How Dominoes Can Improve Concentration and Focus
Domino is a small rectangular game piece with anywhere from one to six dots. It is used to play the game of dominoes, in which players place tiles on the edge of a table so that each tile has one end touching another end of a preceding tile, thereby creating a chain reaction. This is what inspired the phrase, the Domino Effect, which describes when a single action leads to many other effects. Dominoes are also stood up to create a variety of artistic shapes. These structures can be quite elaborate. They can even be 3D!
Lily Hevesh began collecting dominoes when she was 9 years old. She loved arranging them in straight and curved lines, flicking the first one and watching the entire line fall. This interest led to a career as a domino artist, where she creates stunning domino setups for movies, TV shows and events, including an album launch for pop star Katy Perry. She has a YouTube channel called Hevesh5 and over 2 million subscribers.
The word domino comes from the Latin dominium, meaning “flip or top.” In English, the term was originally spelled Dominoe, but it was shortened to its current form in the 17th century. It was adopted in France about 1750, where it replaced the earlier sense of a cape worn over a priest’s surplice during Carnival or at a masquerade.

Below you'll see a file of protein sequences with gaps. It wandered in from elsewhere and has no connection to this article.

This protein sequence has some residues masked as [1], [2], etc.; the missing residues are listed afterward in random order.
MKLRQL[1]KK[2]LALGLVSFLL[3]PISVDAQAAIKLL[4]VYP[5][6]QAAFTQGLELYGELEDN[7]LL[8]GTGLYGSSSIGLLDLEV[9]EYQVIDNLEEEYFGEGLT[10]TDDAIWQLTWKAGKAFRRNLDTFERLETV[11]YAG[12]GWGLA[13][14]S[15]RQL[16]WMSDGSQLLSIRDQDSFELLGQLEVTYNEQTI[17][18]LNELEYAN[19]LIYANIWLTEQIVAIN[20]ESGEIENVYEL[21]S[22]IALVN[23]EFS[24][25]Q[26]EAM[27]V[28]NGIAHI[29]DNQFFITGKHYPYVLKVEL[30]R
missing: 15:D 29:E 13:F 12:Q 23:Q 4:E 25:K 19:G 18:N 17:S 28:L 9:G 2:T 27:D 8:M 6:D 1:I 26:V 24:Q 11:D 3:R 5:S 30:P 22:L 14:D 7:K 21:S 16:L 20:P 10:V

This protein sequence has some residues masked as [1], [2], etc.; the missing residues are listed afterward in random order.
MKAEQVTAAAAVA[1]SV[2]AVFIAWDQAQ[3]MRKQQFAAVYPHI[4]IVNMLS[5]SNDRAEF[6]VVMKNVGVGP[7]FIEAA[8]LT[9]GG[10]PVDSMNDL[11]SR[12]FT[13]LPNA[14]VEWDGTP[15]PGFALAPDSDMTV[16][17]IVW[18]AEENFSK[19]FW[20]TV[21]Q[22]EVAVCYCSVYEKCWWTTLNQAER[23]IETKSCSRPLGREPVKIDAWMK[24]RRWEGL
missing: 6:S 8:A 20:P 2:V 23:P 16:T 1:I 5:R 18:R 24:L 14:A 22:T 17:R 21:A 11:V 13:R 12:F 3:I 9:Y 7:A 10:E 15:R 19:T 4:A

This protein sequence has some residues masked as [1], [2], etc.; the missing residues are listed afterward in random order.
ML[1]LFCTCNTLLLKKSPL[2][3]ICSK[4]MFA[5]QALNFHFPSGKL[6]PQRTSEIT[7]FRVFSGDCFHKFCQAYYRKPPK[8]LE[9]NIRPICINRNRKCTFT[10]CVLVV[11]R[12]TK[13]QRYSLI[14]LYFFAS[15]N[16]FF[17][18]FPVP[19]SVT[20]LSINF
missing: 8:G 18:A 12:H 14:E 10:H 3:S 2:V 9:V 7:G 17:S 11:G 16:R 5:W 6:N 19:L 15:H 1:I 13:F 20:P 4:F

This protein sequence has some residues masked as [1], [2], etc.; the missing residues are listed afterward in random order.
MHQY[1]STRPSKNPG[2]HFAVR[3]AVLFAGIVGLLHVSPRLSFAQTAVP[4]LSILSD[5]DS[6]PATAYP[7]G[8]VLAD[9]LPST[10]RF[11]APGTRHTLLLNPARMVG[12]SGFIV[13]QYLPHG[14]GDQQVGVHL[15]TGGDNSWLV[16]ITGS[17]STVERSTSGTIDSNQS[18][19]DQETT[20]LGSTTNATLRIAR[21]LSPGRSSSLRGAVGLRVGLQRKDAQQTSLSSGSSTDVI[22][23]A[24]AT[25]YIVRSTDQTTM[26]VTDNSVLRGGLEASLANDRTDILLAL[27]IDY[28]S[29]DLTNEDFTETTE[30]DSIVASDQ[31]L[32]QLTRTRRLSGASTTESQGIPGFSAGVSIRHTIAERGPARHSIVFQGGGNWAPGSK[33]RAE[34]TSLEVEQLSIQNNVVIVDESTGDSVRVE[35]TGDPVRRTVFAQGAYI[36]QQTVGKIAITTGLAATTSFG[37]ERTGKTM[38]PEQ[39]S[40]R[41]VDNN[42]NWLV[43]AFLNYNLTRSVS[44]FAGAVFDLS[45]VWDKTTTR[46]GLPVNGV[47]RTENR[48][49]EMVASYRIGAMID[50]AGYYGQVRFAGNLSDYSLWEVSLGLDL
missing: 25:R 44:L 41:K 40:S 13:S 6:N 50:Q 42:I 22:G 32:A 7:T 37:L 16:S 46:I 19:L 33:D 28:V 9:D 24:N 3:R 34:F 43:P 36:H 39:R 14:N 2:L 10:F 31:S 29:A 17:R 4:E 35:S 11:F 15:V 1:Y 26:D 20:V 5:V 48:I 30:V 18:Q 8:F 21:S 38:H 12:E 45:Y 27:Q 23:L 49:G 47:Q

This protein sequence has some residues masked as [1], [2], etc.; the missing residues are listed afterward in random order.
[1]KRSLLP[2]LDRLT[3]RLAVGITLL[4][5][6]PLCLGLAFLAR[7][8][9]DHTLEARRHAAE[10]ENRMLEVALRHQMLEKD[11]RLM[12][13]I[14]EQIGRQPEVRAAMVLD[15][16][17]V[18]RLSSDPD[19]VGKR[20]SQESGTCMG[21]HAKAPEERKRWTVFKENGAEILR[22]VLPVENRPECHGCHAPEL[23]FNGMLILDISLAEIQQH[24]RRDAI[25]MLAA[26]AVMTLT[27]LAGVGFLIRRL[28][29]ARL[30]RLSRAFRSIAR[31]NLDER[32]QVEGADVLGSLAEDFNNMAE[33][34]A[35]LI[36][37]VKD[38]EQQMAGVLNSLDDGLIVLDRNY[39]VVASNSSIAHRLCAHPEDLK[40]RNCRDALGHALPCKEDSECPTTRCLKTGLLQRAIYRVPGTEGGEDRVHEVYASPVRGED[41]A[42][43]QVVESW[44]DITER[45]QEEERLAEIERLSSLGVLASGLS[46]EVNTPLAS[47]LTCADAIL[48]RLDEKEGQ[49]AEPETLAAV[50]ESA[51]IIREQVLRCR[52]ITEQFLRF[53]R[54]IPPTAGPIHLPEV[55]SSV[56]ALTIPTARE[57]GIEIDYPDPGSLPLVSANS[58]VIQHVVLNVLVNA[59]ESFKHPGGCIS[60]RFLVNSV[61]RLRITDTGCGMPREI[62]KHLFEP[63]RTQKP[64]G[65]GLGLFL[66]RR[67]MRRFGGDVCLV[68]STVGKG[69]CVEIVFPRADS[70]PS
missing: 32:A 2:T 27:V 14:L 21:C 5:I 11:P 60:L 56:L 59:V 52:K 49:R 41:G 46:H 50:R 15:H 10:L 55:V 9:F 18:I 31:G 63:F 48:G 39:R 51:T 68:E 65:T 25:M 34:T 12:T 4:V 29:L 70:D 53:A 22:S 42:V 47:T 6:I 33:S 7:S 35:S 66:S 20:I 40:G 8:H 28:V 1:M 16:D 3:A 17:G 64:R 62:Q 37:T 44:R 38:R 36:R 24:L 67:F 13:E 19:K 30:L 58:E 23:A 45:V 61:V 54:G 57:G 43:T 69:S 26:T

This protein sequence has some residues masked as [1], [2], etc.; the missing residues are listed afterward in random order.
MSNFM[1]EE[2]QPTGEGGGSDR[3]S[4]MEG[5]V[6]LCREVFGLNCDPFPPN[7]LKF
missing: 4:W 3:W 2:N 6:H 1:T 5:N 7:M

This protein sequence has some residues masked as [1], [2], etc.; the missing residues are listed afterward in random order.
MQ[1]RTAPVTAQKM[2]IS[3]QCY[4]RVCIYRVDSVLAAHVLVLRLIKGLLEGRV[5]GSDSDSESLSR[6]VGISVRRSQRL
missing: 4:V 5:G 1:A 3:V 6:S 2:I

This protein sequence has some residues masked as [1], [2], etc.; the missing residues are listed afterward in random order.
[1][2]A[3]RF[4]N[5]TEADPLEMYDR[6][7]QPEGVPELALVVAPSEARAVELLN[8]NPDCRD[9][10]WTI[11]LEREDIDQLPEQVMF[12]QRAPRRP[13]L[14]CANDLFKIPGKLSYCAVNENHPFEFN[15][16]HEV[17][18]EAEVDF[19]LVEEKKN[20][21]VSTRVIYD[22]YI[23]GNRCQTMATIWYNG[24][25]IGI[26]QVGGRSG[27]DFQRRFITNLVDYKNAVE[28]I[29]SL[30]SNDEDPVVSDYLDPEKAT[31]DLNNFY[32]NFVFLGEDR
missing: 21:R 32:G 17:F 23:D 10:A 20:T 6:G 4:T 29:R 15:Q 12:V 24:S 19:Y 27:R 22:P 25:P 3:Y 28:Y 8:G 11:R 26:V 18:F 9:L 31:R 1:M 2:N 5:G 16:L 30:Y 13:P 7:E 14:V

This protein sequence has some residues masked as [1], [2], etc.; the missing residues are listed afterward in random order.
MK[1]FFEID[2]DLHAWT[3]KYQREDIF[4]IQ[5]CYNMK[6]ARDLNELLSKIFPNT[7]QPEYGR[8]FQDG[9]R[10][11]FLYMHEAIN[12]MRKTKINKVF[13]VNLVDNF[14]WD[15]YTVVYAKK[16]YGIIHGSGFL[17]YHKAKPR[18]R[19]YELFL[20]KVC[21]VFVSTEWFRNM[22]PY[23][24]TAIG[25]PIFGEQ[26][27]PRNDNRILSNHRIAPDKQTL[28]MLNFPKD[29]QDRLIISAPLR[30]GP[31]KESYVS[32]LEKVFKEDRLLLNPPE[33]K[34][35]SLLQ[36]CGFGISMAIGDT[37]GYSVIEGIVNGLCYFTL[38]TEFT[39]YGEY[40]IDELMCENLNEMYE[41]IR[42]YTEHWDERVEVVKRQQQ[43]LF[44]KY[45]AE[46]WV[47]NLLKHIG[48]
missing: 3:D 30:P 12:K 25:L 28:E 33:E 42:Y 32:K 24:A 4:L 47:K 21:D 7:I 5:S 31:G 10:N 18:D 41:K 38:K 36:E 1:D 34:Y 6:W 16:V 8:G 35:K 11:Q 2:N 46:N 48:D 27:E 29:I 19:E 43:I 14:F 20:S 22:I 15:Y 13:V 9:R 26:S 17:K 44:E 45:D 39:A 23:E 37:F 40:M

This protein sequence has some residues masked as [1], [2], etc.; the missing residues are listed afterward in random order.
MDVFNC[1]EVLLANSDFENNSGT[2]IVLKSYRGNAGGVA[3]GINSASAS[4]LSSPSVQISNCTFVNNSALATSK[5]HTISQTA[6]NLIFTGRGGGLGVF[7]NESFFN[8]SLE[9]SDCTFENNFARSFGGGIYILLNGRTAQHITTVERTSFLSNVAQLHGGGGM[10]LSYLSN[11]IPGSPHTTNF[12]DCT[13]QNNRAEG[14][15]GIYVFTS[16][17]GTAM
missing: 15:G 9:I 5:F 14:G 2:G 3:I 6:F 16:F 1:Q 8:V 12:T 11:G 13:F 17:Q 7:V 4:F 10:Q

There are many different games that can be played with dominoes, but the most common are positional games. In these, each player starts with a certain number of dominoes and takes turns placing them on the edge of an adjacent table so that the facing edges match (or form some specified total). After each turn, the player must choose a domino from the boneyard that matches the value of the previous domino to continue the chain.
Aside from being fun to play, dominoes can also be a great way to improve concentration and focus. The reason is that when you stand a domino up, it stores energy in its upright position. When you then tip it over, much of this energy is converted to kinetic energy in the chain reaction. This energy causes the other dominoes to fall over, causing them to store even more energy, and so on. When you’re working with a team, the same principle applies. When you have a clear direction, everyone can focus more easily.